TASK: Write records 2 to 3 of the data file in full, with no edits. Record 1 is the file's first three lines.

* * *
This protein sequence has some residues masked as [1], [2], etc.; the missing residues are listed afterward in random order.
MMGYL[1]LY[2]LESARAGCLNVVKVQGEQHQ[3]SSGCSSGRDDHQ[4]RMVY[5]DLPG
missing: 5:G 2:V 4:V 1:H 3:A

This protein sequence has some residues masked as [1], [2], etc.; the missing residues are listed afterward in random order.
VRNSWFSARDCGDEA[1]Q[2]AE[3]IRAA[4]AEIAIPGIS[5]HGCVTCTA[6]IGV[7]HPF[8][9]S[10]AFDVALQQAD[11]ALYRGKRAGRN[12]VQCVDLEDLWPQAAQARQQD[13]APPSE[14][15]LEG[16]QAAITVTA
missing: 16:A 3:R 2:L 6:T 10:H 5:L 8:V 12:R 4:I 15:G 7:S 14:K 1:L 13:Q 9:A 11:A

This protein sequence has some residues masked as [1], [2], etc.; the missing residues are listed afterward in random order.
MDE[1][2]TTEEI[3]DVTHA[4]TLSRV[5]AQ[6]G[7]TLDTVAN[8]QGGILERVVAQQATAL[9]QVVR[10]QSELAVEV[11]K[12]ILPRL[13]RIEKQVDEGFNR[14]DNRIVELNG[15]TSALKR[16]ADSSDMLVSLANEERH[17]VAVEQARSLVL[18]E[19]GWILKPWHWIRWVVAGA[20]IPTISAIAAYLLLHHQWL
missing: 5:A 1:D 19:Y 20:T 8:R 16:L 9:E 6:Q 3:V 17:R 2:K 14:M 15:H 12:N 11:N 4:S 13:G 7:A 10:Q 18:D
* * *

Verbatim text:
This protein sequence has some residues masked as [1], [2], etc.; the missing residues are listed afterward in random order.
VRNSWFSARDCGDEA[1]Q[2]AE[3]IRAA[4]AEIAIPGIS[5]HGCVTCTA[6]IGV[7]HPF[8][9]S[10]AFDVALQQAD[11]ALYRGKRAGRN[12]VQCVDLEDLWPQAAQARQQD[13]APPSE[14][15]LEG[16]QAAITVTA
missing: 16:A 3:R 2:L 6:T 10:H 5:L 8:V 12:R 4:I 15:G 7:S 14:K 1:L 13:Q 9:A 11:A

This protein sequence has some residues masked as [1], [2], etc.; the missing residues are listed afterward in random order.
MDE[1][2]TTEEI[3]DVTHA[4]TLSRV[5]AQ[6]G[7]TLDTVAN[8]QGGILERVVAQQATAL[9]QVVR[10]QSELAVEV[11]K[12]ILPRL[13]RIEKQVDEGFNR[14]DNRIVELNG[15]TSALKR[16]ADSSDMLVSLANEERH[17]VAVEQARSLVL[18]E[19]GWILKPWHWIRWVVAGA[20]IPTISAIAAYLLLHHQWL
missing: 5:A 1:D 19:Y 20:T 8:R 16:L 9:E 6:Q 3:V 17:R 2:K 14:M 15:H 12:N 11:N 4:S 13:G 7:A 10:Q 18:D